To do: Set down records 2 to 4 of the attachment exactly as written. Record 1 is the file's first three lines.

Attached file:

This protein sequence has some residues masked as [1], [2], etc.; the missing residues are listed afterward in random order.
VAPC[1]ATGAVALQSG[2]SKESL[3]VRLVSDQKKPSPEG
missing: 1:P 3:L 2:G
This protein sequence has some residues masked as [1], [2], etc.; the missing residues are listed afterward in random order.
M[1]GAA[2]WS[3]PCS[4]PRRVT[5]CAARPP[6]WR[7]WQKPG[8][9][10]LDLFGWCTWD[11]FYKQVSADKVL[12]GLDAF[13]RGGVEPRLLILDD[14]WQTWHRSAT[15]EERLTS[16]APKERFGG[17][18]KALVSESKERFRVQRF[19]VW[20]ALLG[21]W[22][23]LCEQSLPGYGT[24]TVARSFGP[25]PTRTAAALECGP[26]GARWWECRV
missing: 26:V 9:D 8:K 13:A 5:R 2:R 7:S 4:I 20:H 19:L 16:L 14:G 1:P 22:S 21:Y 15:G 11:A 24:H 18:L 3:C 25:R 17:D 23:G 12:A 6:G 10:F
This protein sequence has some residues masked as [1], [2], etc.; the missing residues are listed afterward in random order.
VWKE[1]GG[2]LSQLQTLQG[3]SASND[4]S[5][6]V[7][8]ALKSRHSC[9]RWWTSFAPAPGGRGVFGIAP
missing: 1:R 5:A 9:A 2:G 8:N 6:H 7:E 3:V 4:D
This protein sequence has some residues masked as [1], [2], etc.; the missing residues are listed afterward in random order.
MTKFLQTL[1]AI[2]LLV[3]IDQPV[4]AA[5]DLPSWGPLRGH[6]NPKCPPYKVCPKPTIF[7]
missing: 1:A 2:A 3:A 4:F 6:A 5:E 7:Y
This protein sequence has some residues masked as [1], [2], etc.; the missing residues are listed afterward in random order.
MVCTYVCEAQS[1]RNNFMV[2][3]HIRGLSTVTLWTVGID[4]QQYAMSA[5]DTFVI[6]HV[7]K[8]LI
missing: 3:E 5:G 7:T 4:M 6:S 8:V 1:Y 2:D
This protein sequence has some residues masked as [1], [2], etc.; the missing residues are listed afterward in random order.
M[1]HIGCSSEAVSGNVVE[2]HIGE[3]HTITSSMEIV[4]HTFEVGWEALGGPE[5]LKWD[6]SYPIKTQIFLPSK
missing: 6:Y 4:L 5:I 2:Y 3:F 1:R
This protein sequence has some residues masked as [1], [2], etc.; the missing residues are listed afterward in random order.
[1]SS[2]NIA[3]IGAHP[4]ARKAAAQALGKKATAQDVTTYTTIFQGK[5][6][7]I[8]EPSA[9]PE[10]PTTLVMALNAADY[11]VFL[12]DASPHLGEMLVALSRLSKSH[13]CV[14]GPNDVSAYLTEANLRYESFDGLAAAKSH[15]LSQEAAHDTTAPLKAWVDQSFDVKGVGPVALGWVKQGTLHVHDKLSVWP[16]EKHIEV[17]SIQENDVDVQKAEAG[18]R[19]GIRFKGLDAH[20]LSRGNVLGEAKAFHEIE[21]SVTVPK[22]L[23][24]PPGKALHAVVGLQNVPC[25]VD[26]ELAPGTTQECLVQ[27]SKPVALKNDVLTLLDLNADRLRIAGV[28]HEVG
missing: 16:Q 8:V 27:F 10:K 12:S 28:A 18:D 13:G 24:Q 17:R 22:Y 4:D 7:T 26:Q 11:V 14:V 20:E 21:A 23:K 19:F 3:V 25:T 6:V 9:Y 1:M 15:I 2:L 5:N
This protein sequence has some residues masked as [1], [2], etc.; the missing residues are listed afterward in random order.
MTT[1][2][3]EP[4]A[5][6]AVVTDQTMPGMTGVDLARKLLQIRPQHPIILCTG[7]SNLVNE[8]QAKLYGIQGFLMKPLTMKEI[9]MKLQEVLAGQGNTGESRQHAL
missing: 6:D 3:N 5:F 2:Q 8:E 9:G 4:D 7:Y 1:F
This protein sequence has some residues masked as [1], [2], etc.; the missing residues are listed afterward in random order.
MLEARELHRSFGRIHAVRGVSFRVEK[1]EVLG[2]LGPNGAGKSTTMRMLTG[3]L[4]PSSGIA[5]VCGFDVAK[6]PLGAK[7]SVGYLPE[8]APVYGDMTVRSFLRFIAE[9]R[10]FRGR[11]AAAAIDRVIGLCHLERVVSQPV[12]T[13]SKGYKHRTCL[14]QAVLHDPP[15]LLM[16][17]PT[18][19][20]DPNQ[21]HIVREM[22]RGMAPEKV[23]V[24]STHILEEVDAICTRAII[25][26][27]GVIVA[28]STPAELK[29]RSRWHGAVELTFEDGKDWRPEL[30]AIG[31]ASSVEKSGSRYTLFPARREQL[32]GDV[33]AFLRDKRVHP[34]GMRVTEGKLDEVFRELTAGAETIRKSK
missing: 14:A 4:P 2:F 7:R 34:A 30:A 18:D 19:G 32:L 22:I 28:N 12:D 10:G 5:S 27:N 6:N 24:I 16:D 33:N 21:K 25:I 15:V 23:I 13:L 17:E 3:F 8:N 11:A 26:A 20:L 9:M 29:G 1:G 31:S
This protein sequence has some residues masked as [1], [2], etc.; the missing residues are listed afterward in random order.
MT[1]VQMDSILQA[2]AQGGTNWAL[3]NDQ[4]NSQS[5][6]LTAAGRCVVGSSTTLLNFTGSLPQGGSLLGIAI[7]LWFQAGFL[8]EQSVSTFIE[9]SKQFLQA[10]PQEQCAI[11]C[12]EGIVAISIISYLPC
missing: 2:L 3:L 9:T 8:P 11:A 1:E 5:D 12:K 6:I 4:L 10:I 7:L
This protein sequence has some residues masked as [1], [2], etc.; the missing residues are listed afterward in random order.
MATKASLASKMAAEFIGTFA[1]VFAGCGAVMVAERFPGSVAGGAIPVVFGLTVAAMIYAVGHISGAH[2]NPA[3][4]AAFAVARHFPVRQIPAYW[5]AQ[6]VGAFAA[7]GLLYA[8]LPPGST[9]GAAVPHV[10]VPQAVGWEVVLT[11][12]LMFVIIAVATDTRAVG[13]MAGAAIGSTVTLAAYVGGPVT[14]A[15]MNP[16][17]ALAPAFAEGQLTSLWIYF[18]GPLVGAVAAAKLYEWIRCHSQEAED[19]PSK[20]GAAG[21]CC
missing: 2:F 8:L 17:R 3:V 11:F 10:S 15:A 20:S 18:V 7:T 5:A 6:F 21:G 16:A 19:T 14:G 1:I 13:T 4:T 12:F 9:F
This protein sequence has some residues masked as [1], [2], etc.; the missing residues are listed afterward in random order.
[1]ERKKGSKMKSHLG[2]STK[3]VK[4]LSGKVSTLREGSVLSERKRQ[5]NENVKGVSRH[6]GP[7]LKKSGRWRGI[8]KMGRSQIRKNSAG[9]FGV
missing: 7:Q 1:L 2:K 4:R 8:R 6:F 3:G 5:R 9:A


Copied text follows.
This protein sequence has some residues masked as [1], [2], etc.; the missing residues are listed afterward in random order.
M[1]GAA[2]WS[3]PCS[4]PRRVT[5]CAARPP[6]WR[7]WQKPG[8][9][10]LDLFGWCTWD[11]FYKQVSADKVL[12]GLDAF[13]RGGVEPRLLILDD[14]WQTWHRSAT[15]EERLTS[16]APKERFGG[17][18]KALVSESKERFRVQRF[19]VW[20]ALLG[21]W[22][23]LCEQSLPGYGT[24]TVARSFGP[25]PTRTAAALECGP[26]GARWWECRV
missing: 26:V 9:D 8:K 13:A 5:R 2:R 7:S 4:I 20:H 19:L 16:L 14:G 1:P 22:S 21:Y 15:G 11:A 24:H 18:L 3:C 25:R 17:D 23:G 12:A 6:G 10:F
This protein sequence has some residues masked as [1], [2], etc.; the missing residues are listed afterward in random order.
VWKE[1]GG[2]LSQLQTLQG[3]SASND[4]S[5][6]V[7][8]ALKSRHSC[9]RWWTSFAPAPGGRGVFGIAP
missing: 1:R 5:A 9:A 2:G 8:N 6:H 7:E 3:V 4:D
This protein sequence has some residues masked as [1], [2], etc.; the missing residues are listed afterward in random order.
MTKFLQTL[1]AI[2]LLV[3]IDQPV[4]AA[5]DLPSWGPLRGH[6]NPKCPPYKVCPKPTIF[7]
missing: 1:A 2:A 3:A 4:F 6:A 5:E 7:Y